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NSA has massive database of Americans' phone calls (using data provided by AT&T, Verizon and BellSouth)

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The National Security Agency has been secretly collecting the phone call records of tens of millions of Americans, using data provided by AT&T, Verizon and BellSouth, people with direct knowledge of the arrangement told USA TODAY.

The NSA program reaches into homes and businesses across the nation by amassing information about the calls of ordinary Americans — most of whom aren't suspected of any crime. This program does not involve the NSA listening to or recording conversations. But the spy agency is using the data to analyze calling patterns in an effort to detect terrorist activity, sources said in separate interviews.

"It's the largest database ever assembled in the world," said one person, who, like the others who agreed to talk about the NSA's activities, declined to be identified by name or affiliation. The agency's goal is "to create a database of every call ever made" within the nation's borders, this person added.

For the customers of these companies, it means that the government has detailed records of calls they made — across town or across the country — to family members, co-workers, business contacts and others.

The three telecommunications companies are working under contract with the NSA, which launched the program in 2001 shortly after the Sept. 11 terrorist attacks, the sources said. The program is aimed at identifying and tracking suspected terrorists, they said.

The sources would talk only under a guarantee of anonymity because the NSA program is secret.

http://www.usatoday.com/news/washington/2006-05-10-nsa_x.htm

Questions and answers about the NSA phone record collection program

Q: Does the NSA's domestic program mean that my calling records have been secretly collected?

A: In all likelihood, yes. The NSA collected the records of billions of domestic calls. Those include calls from home phones and wireless phones.

Q: Does that mean people listened to my conversations?

A: Eavesdropping is not part of this program.

Q: What was the NSA doing?

A: The NSA collected "call-detail" records. That's telephone industry lingo for the numbers being dialed. Phone customers' names, addresses and other personal information are not being collected as part of this program. The agency, however, has the means to assemble that sort of information, if it so chooses.

Q: When did this start?

A: After the Sept. 11 attacks.

Q: Can I find out if my call records were collected?

A: No. The NSA's work is secret, and the agency won't publicly discuss its operations.

Q: Why did they do this?

A: The agency won't say officially. But sources say it was a way to identify, and monitor, people suspected of terrorist activities.

Q: But I'm not calling terrorists. Why do they need my calls?

A: By cross-checking a vast database of phone calling records, NSA experts can try to pick out patterns that help identify people involved in terrorism.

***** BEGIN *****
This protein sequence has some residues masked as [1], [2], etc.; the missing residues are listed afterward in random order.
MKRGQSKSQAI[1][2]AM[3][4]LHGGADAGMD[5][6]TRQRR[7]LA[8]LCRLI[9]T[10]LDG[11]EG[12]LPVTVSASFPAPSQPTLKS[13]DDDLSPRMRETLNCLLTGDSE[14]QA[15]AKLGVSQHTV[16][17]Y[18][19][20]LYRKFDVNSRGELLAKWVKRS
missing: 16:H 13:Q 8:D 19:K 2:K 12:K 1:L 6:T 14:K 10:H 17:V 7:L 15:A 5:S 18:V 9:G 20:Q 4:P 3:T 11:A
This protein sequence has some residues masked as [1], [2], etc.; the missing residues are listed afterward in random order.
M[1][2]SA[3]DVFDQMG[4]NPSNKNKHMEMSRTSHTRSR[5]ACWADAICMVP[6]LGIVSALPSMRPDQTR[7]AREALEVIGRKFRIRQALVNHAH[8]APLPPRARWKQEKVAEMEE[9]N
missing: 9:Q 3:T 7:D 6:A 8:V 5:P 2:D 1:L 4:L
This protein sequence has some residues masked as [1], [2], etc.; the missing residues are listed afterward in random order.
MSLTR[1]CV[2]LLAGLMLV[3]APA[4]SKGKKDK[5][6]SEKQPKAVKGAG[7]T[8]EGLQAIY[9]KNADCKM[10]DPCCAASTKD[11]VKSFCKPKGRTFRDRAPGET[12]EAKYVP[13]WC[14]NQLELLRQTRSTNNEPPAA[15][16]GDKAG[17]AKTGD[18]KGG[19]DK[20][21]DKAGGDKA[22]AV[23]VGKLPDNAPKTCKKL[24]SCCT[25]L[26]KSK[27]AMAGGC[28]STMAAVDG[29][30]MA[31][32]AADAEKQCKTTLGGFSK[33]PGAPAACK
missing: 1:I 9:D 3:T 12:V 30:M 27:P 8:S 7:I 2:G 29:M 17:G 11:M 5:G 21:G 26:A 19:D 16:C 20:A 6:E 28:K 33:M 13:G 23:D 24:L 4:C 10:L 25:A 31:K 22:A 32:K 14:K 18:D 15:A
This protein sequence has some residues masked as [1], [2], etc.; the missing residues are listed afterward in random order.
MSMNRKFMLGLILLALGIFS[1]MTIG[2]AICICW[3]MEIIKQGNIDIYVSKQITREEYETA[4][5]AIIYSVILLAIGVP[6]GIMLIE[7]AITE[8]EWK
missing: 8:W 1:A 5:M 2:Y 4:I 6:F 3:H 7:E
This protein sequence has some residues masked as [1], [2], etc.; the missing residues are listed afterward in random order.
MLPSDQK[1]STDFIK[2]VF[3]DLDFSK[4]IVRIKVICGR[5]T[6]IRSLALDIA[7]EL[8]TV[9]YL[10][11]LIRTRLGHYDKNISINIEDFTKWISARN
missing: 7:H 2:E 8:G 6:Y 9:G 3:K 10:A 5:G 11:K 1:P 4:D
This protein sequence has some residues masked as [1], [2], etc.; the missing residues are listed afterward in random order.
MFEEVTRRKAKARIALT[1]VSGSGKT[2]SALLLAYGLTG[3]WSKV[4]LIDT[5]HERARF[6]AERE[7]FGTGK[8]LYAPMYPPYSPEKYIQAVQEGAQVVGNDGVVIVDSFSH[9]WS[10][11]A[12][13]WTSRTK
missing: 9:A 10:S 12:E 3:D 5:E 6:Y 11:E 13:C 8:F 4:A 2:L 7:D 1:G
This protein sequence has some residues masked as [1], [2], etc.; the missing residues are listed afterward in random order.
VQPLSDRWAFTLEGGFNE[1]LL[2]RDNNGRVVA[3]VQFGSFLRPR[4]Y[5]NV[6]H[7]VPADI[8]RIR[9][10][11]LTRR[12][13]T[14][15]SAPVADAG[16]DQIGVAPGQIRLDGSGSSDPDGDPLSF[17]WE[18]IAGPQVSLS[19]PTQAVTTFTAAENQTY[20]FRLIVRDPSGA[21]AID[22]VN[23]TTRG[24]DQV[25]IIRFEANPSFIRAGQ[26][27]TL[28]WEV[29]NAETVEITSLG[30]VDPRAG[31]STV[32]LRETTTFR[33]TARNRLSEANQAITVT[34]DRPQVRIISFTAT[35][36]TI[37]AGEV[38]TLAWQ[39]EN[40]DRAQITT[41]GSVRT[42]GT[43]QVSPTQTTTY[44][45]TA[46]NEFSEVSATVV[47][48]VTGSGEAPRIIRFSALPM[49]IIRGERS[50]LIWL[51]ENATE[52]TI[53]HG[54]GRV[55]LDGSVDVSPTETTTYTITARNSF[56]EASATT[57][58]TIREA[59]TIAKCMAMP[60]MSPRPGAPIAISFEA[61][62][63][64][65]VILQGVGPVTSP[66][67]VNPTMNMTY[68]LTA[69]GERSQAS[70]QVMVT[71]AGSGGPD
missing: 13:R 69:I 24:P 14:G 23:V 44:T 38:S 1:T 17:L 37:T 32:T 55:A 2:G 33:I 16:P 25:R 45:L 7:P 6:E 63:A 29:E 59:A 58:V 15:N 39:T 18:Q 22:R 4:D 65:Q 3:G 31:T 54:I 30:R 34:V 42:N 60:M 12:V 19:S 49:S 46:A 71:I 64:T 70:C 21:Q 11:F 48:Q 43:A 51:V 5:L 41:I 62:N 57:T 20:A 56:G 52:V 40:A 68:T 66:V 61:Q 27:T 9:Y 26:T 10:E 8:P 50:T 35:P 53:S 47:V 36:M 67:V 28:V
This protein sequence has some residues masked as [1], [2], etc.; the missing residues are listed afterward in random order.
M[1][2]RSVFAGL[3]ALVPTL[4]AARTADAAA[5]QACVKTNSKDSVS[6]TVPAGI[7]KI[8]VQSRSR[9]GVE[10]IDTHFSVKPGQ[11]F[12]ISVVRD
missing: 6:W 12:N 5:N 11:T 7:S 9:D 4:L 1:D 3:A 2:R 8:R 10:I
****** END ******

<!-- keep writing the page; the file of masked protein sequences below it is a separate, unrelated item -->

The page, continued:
Q: How is this different from the other NSA programs?

A: NSA programs have historically focused on international communications. In December, The New York Times disclosed that President Bush had authorized the NSA to eavesdrop — without warrants — on international phone calls to and from the USA. The call-collecting program is focused on domestic calls, those that originate and terminate within U.S. borders.

Q: Is this legal?

A: That will be a matter of debate. In the past, law enforcement officials had to obtain a court warrant before getting calling records. Telecommunications law assesses hefty fines on phone companies that violate customer privacy by divulging such records without warrants. But in discussing the eavesdropping program last December, Bush said he has the authority to order the NSA to get information without court warrants.

Q: Who has access to my records?

A: Unclear. The NSA routinely provides its analysis and other cryptological work to the Pentagon and other government agencies.

http://www.usatoday.com/news/washington/20...0-nsa-qna_x.htm


Man is made by his belief. As he believes, so he is.

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hmmm..big brother is checking on youand noticing your calling time and temperature line .. way to much...


Peace to All creatures great and small............................................

But when we turn to the Hebrew literature, we do not find such jokes about the donkey. Rather the animal is known for its strength and its loyalty to its master (Genesis 49:14; Numbers 22:30).

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my burro, bosco ..enjoying a beer in almaty

http://www.visajourney.com/forums/index.ph...st&id=10835

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Ckeck out the ringtone "Call Connected Thru The NSA"

here..

http://www.theymightbegiants.com/


"The fact that we are here today to debate raising America’s debt limit is a sign of leadership failure. It is a sign that the U.S. Government can’t pay its own bills. It is a sign that we now depend on ongoing financial assistance from foreign countries to finance our Government’s reckless fiscal policies."

Senator Barack Obama
Senate Floor Speech on Public Debt
March 16, 2006



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